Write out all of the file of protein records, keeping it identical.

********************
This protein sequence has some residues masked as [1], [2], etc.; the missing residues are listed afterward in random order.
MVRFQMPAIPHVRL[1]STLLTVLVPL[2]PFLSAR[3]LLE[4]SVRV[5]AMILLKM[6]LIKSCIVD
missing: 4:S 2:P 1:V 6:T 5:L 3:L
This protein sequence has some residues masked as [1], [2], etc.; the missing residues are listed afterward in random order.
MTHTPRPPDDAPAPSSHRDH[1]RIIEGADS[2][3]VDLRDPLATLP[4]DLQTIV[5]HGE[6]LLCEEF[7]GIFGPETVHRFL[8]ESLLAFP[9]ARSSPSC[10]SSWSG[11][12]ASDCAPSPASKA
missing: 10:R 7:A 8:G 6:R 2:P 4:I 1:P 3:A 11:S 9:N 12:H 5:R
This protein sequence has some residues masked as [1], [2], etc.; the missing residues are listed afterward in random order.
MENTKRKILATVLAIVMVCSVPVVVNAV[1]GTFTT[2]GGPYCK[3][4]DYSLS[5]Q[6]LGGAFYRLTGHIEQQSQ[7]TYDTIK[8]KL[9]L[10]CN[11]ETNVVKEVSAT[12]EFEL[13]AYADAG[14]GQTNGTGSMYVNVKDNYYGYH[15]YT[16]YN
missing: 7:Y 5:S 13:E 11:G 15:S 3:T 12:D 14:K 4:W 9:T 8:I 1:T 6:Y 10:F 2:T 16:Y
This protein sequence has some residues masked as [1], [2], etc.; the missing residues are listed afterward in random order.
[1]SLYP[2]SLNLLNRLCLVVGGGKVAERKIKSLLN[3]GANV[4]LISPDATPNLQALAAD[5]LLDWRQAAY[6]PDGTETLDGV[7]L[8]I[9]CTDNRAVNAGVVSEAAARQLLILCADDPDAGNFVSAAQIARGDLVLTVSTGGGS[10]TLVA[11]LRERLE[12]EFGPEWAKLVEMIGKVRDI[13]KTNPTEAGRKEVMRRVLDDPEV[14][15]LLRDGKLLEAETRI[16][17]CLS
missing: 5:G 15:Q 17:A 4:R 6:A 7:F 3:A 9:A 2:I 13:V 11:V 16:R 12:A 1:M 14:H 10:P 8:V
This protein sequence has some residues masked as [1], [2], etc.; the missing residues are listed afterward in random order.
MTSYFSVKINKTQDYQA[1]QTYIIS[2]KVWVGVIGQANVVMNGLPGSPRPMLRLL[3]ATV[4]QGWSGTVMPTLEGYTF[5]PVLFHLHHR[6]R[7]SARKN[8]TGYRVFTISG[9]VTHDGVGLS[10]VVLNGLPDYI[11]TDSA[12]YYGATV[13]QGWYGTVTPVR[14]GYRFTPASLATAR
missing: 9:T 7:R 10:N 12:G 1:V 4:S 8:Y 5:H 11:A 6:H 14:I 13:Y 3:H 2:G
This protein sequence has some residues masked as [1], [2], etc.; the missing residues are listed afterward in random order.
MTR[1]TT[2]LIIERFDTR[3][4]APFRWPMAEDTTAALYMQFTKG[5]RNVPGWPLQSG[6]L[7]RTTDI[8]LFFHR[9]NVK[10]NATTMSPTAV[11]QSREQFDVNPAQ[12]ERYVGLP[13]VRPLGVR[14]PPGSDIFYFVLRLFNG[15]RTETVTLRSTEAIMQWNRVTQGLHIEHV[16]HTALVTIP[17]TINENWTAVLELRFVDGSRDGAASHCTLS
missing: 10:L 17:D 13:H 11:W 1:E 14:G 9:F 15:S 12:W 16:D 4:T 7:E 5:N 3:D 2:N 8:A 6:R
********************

This protein sequence has some residues masked as [1], [2], etc.; the missing residues are listed afterward in random order.
MVRFQMPAIPHVRL[1]STLLTVLVPL[2]PFLSAR[3]LLE[4]SVRV[5]AMILLKM[6]LIKSCIVD
missing: 4:S 2:P 1:V 6:T 5:L 3:L
This protein sequence has some residues masked as [1], [2], etc.; the missing residues are listed afterward in random order.
MTHTPRPPDDAPAPSSHRDH[1]RIIEGADS[2][3]VDLRDPLATLP[4]DLQTIV[5]HGE[6]LLCEEF[7]GIFGPETVHRFL[8]ESLLAFP[9]ARSSPSC[10]SSWSG[11][12]ASDCAPSPASKA
missing: 10:R 7:A 8:G 6:R 2:P 4:I 1:P 3:A 11:S 9:N 12:H 5:R
This protein sequence has some residues masked as [1], [2], etc.; the missing residues are listed afterward in random order.
MENTKRKILATVLAIVMVCSVPVVVNAV[1]GTFTT[2]GGPYCK[3][4]DYSLS[5]Q[6]LGGAFYRLTGHIEQQSQ[7]TYDTIK[8]KL[9]L[10]CN[11]ETNVVKEVSAT[12]EFEL[13]AYADAG[14]GQTNGTGSMYVNVKDNYYGYH[15]YT[16]YN
missing: 7:Y 5:S 13:E 11:G 15:S 3:T 12:D 14:K 4:W 9:T 8:I 1:T 6:Y 10:F 2:T 16:Y
This protein sequence has some residues masked as [1], [2], etc.; the missing residues are listed afterward in random order.
[1]SLYP[2]SLNLLNRLCLVVGGGKVAERKIKSLLN[3]GANV[4]LISPDATPNLQALAAD[5]LLDWRQAAY[6]PDGTETLDGV[7]L[8]I[9]CTDNRAVNAGVVSEAAARQLLILCADDPDAGNFVSAAQIARGDLVLTVSTGGGS[10]TLVA[11]LRERLE[12]EFGPEWAKLVEMIGKVRDI[13]KTNPTEAGRKEVMRRVLDDPEV[14][15]LLRDGKLLEAETRI[16][17]CLS
missing: 5:G 15:Q 17:A 4:R 6:A 7:F 3:A 9:A 2:I 13:V 11:V 16:R 12:A 1:M 14:H 10:P 8:V
This protein sequence has some residues masked as [1], [2], etc.; the missing residues are listed afterward in random order.
MTSYFSVKINKTQDYQA[1]QTYIIS[2]KVWVGVIGQANVVMNGLPGSPRPMLRLL[3]ATV[4]QGWSGTVMPTLEGYTF[5]PVLFHLHHR[6]R[7]SARKN[8]TGYRVFTISG[9]VTHDGVGLS[10]VVLNGLPDYI[11]TDSA[12]YYGATV[13]QGWYGTVTPVR[14]GYRFTPASLATAR
missing: 9:T 7:R 10:N 12:G 1:V 4:S 8:Y 5:H 11:A 6:H 14:I 13:Y 3:H 2:G
This protein sequence has some residues masked as [1], [2], etc.; the missing residues are listed afterward in random order.
MTR[1]TT[2]LIIERFDTR[3][4]APFRWPMAEDTTAALYMQFTKG[5]RNVPGWPLQSG[6]L[7]RTTDI[8]LFFHR[9]NVK[10]NATTMSPTAV[11]QSREQFDVNPAQ[12]ERYVGLP[13]VRPLGVR[14]PPGSDIFYFVLRLFNG[15]RTETVTLRSTEAIMQWNRVTQGLHIEHV[16]HTALVTIP[17]TINENWTAVLELRFVDGSRDGAASHCTLS
missing: 10:L 17:D 13:H 11:W 1:E 14:G 9:F 15:S 12:W 16:D 4:T 7:E 5:N 3:D 2:N 8:A 6:R